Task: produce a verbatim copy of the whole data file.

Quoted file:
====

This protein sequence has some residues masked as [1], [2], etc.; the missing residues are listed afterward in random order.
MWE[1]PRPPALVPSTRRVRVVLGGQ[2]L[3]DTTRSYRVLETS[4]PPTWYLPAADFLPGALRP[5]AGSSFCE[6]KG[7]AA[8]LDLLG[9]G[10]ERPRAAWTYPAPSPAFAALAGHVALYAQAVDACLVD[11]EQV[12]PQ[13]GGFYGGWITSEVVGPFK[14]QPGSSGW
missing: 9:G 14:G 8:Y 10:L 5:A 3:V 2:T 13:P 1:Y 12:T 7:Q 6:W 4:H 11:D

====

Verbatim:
This protein sequence has some residues masked as [1], [2], etc.; the missing residues are listed afterward in random order.
MWE[1]PRPPALVPSTRRVRVVLGGQ[2]L[3]DTTRSYRVLETS[4]PPTWYLPAADFLPGALRP[5]AGSSFCE[6]KG[7]AA[8]LDLLG[9]G[10]ERPRAAWTYPAPSPAFAALAGHVALYAQAVDACLVD[11]EQV[12]PQ[13]GGFYGGWITSEVVGPFK[14]QPGSSGW
missing: 9:G 14:G 8:Y 10:L 5:A 3:V 2:T 13:P 1:Y 12:T 7:Q 6:W 4:H 11:D